“I am just not getting enough to live on and Universal Credit has led me into debt with everyone.
“I owe gas and electric bills and I owe nursery money. If I don’t pay my rent, I will get evicted.
“I have no food in the house and feel embarrassed I’ve had to be referred to a food bank.
“If it was just me, I would plod on. But it’s not fair on my two-year-old.”
While some people who come to the Preston Salvation Army foodbank want to talk about their situation, others want to leave as quickly as possible.
Thomas, who has worked at the centre for six years, explained: “Some people are so ashamed, they won’t even look you in the eye.
“They are grateful for the food but are embarrassed about the situation they’re in. Many have never had to ask for help in their lives.”
Major Cadogan said people seeking help from the foodbank include teachers, nurses and social workers who have fallen on hard times.
He said: “People who were professionals often end up here. It only takes something like the break-up of a relationship or losing their job and they can suddenly end up making a claim for the first time.
“With Universal Credit, it seems as if people are penalised for life, giving them a rough ride.”
Mark Schwalbe, 55, has been to university six times and has numerous qualifications including a Masters. He is a former psychiatric nurse and former care manager at a South Yorkshire local authority.
He is disabled and has a multitude of health problems including long-term depression and anxiety.
Schwalbe does voluntary work in the community, but nothing he is paid for, and relies on benefits.
He told us: “I realised I have a lot to give and would rather work for nothing than do nothing. But as a result I am struggling.”
Schwalbe says his health deteriorated in 2012 after he stopped to help a young woman and child whose car had broken down, and he ended up being clipped by a lorry and suffering a head injury.
He said: “I live frugally but a few months ago, I was down to nothing and ended up being referred here for a food parcel.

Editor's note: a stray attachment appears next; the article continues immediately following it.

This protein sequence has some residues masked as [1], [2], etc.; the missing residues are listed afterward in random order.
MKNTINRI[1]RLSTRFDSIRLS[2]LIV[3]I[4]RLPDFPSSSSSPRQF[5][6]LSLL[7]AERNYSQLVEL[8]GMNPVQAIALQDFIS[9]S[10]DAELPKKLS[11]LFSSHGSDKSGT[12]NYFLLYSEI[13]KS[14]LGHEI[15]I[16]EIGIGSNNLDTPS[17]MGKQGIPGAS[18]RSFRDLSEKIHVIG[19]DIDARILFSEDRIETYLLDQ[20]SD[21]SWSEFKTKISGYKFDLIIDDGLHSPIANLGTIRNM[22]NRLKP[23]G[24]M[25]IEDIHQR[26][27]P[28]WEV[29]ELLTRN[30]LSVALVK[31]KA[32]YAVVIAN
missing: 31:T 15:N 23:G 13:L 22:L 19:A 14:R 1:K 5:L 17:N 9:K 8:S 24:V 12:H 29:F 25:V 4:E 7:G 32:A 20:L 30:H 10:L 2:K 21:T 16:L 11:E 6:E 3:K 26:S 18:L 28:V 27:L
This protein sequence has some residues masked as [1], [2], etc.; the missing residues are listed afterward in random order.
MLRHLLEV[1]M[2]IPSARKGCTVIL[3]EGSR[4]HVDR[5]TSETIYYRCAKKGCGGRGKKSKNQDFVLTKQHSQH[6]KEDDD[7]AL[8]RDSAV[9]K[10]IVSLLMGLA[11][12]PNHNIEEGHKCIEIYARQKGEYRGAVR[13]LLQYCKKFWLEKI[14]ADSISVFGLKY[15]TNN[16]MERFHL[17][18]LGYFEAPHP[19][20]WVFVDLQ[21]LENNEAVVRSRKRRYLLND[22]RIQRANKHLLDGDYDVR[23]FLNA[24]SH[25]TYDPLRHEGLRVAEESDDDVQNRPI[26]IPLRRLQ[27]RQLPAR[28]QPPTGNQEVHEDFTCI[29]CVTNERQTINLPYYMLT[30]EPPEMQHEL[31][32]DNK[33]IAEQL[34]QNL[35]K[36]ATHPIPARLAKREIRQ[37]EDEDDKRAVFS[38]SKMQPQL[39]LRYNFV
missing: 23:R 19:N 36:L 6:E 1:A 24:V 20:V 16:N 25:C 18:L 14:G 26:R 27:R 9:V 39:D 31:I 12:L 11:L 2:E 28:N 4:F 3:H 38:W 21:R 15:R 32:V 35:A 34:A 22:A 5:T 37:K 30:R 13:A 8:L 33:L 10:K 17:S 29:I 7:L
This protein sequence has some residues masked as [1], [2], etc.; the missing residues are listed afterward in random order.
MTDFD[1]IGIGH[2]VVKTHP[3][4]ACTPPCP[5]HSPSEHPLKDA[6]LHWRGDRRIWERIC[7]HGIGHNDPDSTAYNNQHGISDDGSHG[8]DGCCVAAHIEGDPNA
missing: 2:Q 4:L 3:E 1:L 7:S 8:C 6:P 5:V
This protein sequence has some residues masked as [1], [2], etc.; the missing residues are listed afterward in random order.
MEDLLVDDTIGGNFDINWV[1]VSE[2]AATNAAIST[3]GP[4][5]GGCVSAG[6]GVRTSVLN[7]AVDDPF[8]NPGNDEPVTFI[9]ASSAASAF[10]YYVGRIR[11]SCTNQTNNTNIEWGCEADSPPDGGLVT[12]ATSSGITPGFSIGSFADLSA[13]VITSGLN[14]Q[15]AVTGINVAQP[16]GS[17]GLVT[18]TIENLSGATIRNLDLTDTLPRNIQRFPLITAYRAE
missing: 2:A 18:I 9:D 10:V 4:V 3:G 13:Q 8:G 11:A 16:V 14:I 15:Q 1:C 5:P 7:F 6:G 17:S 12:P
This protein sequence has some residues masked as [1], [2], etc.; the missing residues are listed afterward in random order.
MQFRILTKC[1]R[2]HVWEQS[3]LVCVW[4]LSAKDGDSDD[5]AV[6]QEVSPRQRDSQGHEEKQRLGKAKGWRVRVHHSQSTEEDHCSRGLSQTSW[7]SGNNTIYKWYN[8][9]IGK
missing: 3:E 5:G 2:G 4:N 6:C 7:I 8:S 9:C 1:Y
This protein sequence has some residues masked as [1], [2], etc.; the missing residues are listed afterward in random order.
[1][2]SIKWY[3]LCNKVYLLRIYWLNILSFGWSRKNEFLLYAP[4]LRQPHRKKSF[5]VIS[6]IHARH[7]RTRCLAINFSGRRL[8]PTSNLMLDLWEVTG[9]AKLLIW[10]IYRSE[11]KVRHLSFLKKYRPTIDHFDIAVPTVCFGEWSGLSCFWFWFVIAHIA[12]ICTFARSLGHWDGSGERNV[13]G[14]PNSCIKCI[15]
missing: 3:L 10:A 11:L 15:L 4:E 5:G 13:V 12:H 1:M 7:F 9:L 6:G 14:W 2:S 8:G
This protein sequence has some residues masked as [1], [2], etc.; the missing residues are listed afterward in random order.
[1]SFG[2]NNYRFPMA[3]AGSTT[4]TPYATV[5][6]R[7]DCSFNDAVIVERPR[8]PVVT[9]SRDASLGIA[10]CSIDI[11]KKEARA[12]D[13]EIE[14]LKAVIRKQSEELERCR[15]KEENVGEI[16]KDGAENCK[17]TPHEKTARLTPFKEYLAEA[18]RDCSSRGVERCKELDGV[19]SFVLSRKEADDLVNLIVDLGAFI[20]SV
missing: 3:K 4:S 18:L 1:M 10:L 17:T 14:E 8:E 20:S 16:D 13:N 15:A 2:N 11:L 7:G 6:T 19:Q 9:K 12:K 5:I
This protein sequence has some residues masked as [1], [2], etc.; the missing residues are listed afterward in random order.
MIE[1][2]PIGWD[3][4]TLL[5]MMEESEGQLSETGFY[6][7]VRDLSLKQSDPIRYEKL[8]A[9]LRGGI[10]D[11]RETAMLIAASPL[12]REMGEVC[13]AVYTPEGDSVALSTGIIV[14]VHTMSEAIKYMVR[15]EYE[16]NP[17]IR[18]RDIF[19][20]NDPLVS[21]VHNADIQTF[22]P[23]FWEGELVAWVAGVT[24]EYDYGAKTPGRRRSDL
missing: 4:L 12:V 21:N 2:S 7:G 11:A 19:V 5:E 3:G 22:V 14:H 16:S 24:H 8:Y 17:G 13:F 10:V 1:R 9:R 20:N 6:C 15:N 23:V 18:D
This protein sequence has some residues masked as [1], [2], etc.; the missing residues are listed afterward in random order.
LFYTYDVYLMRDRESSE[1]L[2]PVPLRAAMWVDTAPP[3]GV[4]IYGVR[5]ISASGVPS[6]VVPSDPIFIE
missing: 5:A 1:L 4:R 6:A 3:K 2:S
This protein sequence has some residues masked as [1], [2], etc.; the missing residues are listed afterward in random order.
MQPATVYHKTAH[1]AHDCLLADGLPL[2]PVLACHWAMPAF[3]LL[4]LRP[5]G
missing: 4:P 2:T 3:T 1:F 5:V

“I don’t want to be in this situation but I am not ashamed. It is the Government who should be ashamed.
“It is totally wrong that in the 21st century people in Britain are going hungry and having to rely on emergency food packages.”
Preston is one of dozens of local authorities where Universal Credit has begun to be rolled out.
It was introduced in the city in July but most people haven’t been migrated on to it yet – only those new to benefits or with a change in circumstances.
Emma Revie, chief executive of The Trussell Trust which supports a network of 428 foodbanks, said: ”Waiting weeks for Universal Credit, not being able to access support, receiving payments that just don’t cover the cost of essentials – these are the things forcing people to use foodbanks.
“The changes in the budget will make a real difference to many people supported by Universal Credit in the future. But in a country that created a benefits system to anchor people from poverty, it is imperative that the Government goes further.”
A Department for Work and Pensions spokesman told us: “The reasons why people use food banks are complex, so it’s wrong to link a rise to any one cause.
“Universal Credit replaces an out-of-date, complex benefits system that discouraged people moving into work.
“We have just announced that we will be increasing the amount people can earn on Universal Credit by £1,000 before their payment begins to be reduced, to ensure work always pays and introduced £1bn to help people moving over from the old benefits system to Universal Credit.